“It doesn’t look like we are going to compromise this issue at this given time,” said House Public Health Committee Chairman Steve Holland, D-Plantersville.
Lt. Gov. Phil Bryant continued to display optimism that the issue that has bogged down the special session could be resolved. But Holland said Bryant’s proposal to make a reduction in the income tax part of the solution would be too volatile to take up during the special session.
According to House leaders, Bryant has proposed increasing the taxes on hospitals to raise $90 million for the Medicaid deficit and increasing the tax on cigarettes as a way to reduce the income tax and to provide additional funds for Medicaid.
Bryant confirmed Thursday that he proposed cutting the income tax as part of the solution to funding the deficit, but said he did not intend that plan to be made public. He said it was meant to be part of the private negotiations between House and Senate leaders, but added it is a good plan.
“What I was trying to do was open discussions for a lot of different options,” Bryant said. “… I am exploring every option I can.”
The Senate and the governor support increasing the hospital tax to fund the deficit. The House leadership has expressed support for a cigarette tax to fund the deficit.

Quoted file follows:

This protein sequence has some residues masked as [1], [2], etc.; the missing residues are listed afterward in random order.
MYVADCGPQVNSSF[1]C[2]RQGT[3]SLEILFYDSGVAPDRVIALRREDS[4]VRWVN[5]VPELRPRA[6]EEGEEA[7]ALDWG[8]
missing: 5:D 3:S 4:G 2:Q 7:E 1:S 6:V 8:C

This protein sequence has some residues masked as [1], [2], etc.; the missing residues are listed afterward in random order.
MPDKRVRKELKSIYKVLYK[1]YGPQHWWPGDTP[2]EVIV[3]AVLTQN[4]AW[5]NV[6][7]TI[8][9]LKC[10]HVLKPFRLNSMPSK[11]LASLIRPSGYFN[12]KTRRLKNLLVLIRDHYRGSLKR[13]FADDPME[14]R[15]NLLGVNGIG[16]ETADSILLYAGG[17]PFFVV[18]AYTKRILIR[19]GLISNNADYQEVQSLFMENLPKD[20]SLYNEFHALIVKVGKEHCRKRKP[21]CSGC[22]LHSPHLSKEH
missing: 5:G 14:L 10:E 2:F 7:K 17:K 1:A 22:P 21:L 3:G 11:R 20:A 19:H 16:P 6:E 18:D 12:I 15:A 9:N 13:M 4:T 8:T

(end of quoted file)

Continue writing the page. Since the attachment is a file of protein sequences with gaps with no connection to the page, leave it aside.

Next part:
Barbour has said he would cut Medicaid if the House did not pass the cigarette tax. The House has passed legislation, pending in the Senate, that would prevent the governor from making cuts until well into the 2009 regular session, giving legislators time to deal with the issue then.
Holland said there is no need for the governor to cut now.
“In 2005, we had a $240 million deficit, and he did not talk about cutting a dime, and we (legislators) took care of it just like we will this time,” Holland said.
During a Senate hearing on the House legislation that would block Barbour from making cuts, Medicaid
Executive Director Robert Robinson said the governor
had to act because state law requires it.
Sen. David Blount, D-Jackson, pointed out there was a deficit last year of $90 million and the governor did not cut then.
Treasurer Tate Reeves urged the legislators to solve the problem now – by using the hospital tax – because if they wait until January to fund the deficit, they will have to use one-time money. He said with the economy struggling a permanent fix is needed.
NE MS Daily Journal